Whither Japan? Do you remember the books & articles of the 80's which expressed anxiety about the "emergent" Japan who was going to succeed by economic means what they failed to do by military means in WWII? And then, more recently, we see the inwardly focused, downward spiraling Japan, paralyzed by internal rigid structures and culture from meaningful reform? John Wilson provides his (contrarian) perspective in Christianity Today's Books & Culture Corner.


The media (Christian and Secular) haven't seemed to take Contemporary Christian Music very seriously. Mark Allan Powell, a lutheran theologian has recently produced Encyclopedia of Contemporary Christian Music, a 1067 page collection of reviews, discographies, and critical summaries of artists—from household names to the obscure. Christianity Today interviews Mr. Powell here about his book, why he wrote it and what the reaction of his professional theologian friends is.


If you look back at my 30-April entry, you'll see that I note an article by Richard Florida on "The Rise of the Creative Class" . Since then, he's written a book. I've bought it (used from Amazon ... gotta love that marketplace feature) and will write more about it after I read it.
Ok, I'm not part of the blogo-scenti but this article in Newsweek by Steven Levy points out why that's not necessarily so important.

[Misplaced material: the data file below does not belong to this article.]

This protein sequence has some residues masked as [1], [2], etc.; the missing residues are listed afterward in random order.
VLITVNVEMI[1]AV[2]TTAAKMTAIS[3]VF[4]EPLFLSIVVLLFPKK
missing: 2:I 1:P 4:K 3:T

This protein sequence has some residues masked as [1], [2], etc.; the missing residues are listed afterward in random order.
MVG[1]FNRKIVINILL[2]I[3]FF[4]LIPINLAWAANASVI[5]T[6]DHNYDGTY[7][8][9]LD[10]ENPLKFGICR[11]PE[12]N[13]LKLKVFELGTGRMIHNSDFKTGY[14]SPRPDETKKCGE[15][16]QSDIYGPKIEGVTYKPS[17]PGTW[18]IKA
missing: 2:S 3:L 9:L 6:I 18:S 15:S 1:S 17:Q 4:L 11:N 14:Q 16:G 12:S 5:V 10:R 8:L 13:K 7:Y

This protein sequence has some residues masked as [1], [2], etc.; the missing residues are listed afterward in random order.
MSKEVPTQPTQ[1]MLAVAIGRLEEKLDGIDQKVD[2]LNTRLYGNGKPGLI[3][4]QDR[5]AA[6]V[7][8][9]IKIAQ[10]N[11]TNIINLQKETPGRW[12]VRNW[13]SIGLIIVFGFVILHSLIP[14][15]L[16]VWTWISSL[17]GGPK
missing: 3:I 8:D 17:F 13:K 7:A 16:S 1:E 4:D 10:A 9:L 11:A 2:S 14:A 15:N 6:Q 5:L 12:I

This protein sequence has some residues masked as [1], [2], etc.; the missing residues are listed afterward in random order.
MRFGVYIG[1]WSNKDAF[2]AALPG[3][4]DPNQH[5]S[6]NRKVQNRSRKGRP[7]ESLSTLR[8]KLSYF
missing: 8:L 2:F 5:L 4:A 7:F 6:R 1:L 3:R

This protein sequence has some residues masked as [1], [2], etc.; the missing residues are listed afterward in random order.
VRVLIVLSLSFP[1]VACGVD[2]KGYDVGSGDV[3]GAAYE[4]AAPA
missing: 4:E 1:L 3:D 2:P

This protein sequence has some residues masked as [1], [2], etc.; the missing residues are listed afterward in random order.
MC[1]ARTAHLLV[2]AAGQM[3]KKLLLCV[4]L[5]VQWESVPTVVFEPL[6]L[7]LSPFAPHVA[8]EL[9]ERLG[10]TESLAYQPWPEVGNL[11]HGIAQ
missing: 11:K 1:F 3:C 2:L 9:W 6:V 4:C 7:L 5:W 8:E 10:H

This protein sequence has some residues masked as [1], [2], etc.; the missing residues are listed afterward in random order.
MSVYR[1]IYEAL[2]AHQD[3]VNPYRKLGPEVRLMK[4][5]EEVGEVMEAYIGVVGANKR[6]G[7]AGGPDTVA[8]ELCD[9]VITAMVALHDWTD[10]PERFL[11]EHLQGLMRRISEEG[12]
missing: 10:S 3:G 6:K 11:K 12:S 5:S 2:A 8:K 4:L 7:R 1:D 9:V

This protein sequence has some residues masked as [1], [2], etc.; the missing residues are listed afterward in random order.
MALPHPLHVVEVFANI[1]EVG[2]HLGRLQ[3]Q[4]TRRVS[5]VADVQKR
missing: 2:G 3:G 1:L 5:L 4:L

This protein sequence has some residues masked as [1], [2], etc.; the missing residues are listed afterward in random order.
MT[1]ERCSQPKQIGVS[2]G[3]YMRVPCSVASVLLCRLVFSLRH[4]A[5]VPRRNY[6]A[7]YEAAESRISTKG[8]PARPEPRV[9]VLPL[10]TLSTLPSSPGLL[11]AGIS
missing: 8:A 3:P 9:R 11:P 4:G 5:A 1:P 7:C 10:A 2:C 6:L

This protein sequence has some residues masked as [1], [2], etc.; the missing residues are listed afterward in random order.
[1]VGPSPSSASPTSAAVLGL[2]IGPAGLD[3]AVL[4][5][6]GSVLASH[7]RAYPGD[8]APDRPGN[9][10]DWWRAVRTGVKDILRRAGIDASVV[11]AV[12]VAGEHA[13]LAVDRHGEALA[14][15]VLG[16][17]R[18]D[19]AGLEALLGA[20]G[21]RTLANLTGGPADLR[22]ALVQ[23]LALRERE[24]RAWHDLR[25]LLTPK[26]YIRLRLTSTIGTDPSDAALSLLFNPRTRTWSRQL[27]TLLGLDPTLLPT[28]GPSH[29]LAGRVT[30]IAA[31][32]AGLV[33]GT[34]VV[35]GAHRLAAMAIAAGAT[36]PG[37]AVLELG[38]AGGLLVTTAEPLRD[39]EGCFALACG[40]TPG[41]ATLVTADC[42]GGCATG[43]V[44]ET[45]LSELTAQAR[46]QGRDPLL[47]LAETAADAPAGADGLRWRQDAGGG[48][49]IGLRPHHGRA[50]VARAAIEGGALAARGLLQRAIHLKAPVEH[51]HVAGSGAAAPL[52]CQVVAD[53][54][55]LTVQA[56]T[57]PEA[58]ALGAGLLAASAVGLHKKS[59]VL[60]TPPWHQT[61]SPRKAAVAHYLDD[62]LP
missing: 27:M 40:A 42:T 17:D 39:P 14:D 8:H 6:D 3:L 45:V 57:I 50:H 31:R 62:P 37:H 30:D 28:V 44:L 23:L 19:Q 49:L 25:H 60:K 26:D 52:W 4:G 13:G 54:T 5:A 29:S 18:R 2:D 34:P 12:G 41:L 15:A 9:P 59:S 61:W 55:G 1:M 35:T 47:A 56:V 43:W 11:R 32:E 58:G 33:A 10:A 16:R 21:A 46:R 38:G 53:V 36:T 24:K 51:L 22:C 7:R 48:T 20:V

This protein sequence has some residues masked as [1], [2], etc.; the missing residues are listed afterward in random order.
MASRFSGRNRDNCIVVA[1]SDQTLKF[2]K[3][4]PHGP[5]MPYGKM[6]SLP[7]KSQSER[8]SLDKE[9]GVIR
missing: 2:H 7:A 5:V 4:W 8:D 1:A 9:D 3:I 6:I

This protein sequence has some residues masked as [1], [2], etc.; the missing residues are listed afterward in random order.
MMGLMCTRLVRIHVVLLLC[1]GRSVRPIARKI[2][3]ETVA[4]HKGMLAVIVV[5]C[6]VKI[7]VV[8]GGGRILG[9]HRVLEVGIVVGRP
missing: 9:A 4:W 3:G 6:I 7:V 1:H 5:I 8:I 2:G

Tina Rosenberg discusses what's wrong with Free-Trade Globalism and, even more constructively, offers a nine-point plan to fix it. Registration required.


One of the articles cited in "A Primer on Postmodernism" by Stanley Grenz is available in the online version of the Atlantic magazine: Jihad vs. McWorld - 92.03
I'm currently reading Stanley Grenz' A Primer on Postmodernism. Grenz is a professor of theology and ethics at Regent College, Vancouver, BC and so speaks from an evangelical christian perspective. The book is true to its purpose (it's a Primer) and so is not big (200 pages including citations and notes). I find his comprehensive treatment of the elements of postmodernism (literary, art, architectectural, social, cultural) accessible with a wealth of citations to pursue further.